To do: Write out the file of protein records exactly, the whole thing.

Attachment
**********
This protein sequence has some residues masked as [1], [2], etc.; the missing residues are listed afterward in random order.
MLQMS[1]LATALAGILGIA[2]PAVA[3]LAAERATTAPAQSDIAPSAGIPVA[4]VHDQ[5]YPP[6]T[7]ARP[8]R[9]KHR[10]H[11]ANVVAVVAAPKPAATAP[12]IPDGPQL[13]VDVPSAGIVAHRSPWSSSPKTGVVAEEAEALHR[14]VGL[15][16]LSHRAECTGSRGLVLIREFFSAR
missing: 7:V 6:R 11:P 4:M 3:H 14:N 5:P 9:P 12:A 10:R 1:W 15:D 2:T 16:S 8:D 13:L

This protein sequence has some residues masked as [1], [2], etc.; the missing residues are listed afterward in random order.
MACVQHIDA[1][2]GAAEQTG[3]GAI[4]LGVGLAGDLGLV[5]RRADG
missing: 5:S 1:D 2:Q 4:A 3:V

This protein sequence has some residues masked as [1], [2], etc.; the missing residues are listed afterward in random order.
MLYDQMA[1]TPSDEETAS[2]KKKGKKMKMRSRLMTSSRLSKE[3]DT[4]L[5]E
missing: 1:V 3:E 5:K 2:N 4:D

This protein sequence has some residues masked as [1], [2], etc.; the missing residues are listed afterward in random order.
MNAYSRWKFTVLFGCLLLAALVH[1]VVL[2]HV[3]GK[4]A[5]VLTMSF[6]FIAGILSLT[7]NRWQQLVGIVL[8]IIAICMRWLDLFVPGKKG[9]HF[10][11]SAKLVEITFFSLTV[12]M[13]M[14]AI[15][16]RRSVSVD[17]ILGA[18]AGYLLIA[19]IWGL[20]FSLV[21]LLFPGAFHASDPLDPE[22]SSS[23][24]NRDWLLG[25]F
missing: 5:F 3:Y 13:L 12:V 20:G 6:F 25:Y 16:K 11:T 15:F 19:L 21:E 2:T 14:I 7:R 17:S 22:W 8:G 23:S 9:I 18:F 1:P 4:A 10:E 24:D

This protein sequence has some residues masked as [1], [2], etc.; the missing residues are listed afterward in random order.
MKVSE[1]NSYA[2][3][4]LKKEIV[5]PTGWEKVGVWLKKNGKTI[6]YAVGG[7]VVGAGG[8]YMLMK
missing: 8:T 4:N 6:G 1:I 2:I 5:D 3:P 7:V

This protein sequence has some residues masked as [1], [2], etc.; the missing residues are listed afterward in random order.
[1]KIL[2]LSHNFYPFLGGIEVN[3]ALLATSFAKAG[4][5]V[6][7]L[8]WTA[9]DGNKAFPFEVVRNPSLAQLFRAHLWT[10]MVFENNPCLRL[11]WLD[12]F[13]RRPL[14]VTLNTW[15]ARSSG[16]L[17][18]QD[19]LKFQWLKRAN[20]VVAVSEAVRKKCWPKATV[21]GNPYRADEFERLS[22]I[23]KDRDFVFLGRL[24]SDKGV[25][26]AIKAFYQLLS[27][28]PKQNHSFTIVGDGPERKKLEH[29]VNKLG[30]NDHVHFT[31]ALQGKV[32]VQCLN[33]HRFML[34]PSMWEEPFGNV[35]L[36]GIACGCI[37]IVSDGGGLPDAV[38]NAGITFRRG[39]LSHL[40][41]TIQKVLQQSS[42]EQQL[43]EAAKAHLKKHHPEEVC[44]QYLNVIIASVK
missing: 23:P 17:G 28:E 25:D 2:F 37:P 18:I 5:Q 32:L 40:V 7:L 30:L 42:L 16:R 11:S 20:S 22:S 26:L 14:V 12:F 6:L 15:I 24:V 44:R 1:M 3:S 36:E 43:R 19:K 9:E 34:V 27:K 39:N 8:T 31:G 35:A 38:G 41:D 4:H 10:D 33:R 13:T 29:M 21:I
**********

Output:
This protein sequence has some residues masked as [1], [2], etc.; the missing residues are listed afterward in random order.
MLQMS[1]LATALAGILGIA[2]PAVA[3]LAAERATTAPAQSDIAPSAGIPVA[4]VHDQ[5]YPP[6]T[7]ARP[8]R[9]KHR[10]H[11]ANVVAVVAAPKPAATAP[12]IPDGPQL[13]VDVPSAGIVAHRSPWSSSPKTGVVAEEAEALHR[14]VGL[15][16]LSHRAECTGSRGLVLIREFFSAR
missing: 7:V 6:R 11:P 4:M 3:H 14:N 5:P 9:P 12:A 10:R 1:W 15:D 2:T 16:S 8:D 13:L

This protein sequence has some residues masked as [1], [2], etc.; the missing residues are listed afterward in random order.
MACVQHIDA[1][2]GAAEQTG[3]GAI[4]LGVGLAGDLGLV[5]RRADG
missing: 5:S 1:D 2:Q 4:A 3:V

This protein sequence has some residues masked as [1], [2], etc.; the missing residues are listed afterward in random order.
MLYDQMA[1]TPSDEETAS[2]KKKGKKMKMRSRLMTSSRLSKE[3]DT[4]L[5]E
missing: 1:V 3:E 5:K 2:N 4:D

This protein sequence has some residues masked as [1], [2], etc.; the missing residues are listed afterward in random order.
MNAYSRWKFTVLFGCLLLAALVH[1]VVL[2]HV[3]GK[4]A[5]VLTMSF[6]FIAGILSLT[7]NRWQQLVGIVL[8]IIAICMRWLDLFVPGKKG[9]HF[10][11]SAKLVEITFFSLTV[12]M[13]M[14]AI[15][16]RRSVSVD[17]ILGA[18]AGYLLIA[19]IWGL[20]FSLV[21]LLFPGAFHASDPLDPE[22]SSS[23][24]NRDWLLG[25]F
missing: 5:F 3:Y 13:L 12:V 20:G 6:F 25:Y 16:K 11:T 15:F 19:L 21:E 2:T 14:I 7:R 17:S 22:W 8:G 23:S 9:I 18:F 1:P 4:A 10:E 24:D

This protein sequence has some residues masked as [1], [2], etc.; the missing residues are listed afterward in random order.
MKVSE[1]NSYA[2][3][4]LKKEIV[5]PTGWEKVGVWLKKNGKTI[6]YAVGG[7]VVGAGG[8]YMLMK
missing: 8:T 4:N 6:G 1:I 2:I 5:D 3:P 7:V

This protein sequence has some residues masked as [1], [2], etc.; the missing residues are listed afterward in random order.
[1]KIL[2]LSHNFYPFLGGIEVN[3]ALLATSFAKAG[4][5]V[6][7]L[8]WTA[9]DGNKAFPFEVVRNPSLAQLFRAHLWT[10]MVFENNPCLRL[11]WLD[12]F[13]RRPL[14]VTLNTW[15]ARSSG[16]L[17][18]QD[19]LKFQWLKRAN[20]VVAVSEAVRKKCWPKATV[21]GNPYRADEFERLS[22]I[23]KDRDFVFLGRL[24]SDKGV[25][26]AIKAFYQLLS[27][28]PKQNHSFTIVGDGPERKKLEH[29]VNKLG[30]NDHVHFT[31]ALQGKV[32]VQCLN[33]HRFML[34]PSMWEEPFGNV[35]L[36]GIACGCI[37]IVSDGGGLPDAV[38]NAGITFRRG[39]LSHL[40][41]TIQKVLQQSS[42]EQQL[43]EAAKAHLKKHHPEEVC[44]QYLNVIIASVK
missing: 23:P 17:G 28:E 25:D 2:F 37:P 18:I 5:Q 32:L 40:V 7:L 30:L 42:L 16:R 11:S 20:S 22:S 26:L 14:V 12:F 6:L 15:I 24:V 44:R 1:M 3:S 36:E 43:R 19:K 9:E 34:V 27:K 39:N 8:T 31:G 35:A 38:G 41:D 4:H 10:D 33:R 13:T 29:M 21:I